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Free WiFi finally coming to Houston airports

And there was much rejoicing.

Free WiFi is set to land at Houston’s two main airports by year’s end.

As wireless fidelity service becomes a consumer expectation, the Houston Airport System told the Houston Chronicle it is working to develop a complimentary – as well as fast, reliable and easy to use – network for the 50 million or so travelers who pour through Bush Intercontinental and Hobby airports each year.

WiFi has never been totally free at the city’s commercial airfields, which first started offering pay-only access in 2005 via Sprint.

Currently, fliers get 45 minutes of free access through Boingo Wireless after sitting through a 30-second advertisement. The city has contracted with the Los Angeles-based wireless giant since 2009, when the airport system says demand for free WiFi was not as high.

But fliers say Boingo isn’t always easy to connect to, and it costs $7.95 a day – less under monthly plans – after the complimentary period ends.

Lisa Kent, the airport system’s chief information officer, said airports have “historically” considered WiFi more luxury than necessity, but “that is changing over time.”

Free WiFi, she said, has become one of the most frequent requests from passengers who submit feedback forms.

People “all carry, or most of them carry, smartphones and tablets and laptops, and they expect to be able to access totally free bandwidth from public entities, particularly airports, where they do a lot of staging and waiting for their flights,” said Kent, who oversees the technology department.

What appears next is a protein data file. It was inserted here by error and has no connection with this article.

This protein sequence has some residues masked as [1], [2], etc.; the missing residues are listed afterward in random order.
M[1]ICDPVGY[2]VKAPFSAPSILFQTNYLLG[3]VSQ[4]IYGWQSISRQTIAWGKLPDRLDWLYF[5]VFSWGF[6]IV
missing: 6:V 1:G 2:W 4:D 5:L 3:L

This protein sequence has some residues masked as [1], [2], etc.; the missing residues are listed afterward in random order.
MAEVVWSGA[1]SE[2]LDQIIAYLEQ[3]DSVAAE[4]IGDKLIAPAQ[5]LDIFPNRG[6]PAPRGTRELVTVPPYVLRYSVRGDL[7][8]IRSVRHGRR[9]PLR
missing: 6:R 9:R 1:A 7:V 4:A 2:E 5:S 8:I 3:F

The tech team is still working out such details as who should build and maintain the network and what exactly it should look like.

“Ideally, we would like to have a new infrastructure at least beginning to be installed by the holiday season,” Kent said.

You only have to spend some time in an airport that has free WiFi to realize just what you’re missing at Hobby or IAH. I won’t be surprised if the airports develop a tiered offering, with free service that may be slow and/or include ads, and pay service that will be faster and ad-free. Whatever the case, it’ll be better than what we have now, which is basically nothing unless you have the privilege of being in one of the airline executive waiting areas. All I can say is it’s about time.

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One Comment

  1. Bill Shirley says:

    Adding insult to injury, last time I was at IAH I had problems with AT&Ts data network, having to try 3 times just to push 1 tweet through. Email access and web browsing were effectively nonfunctional.

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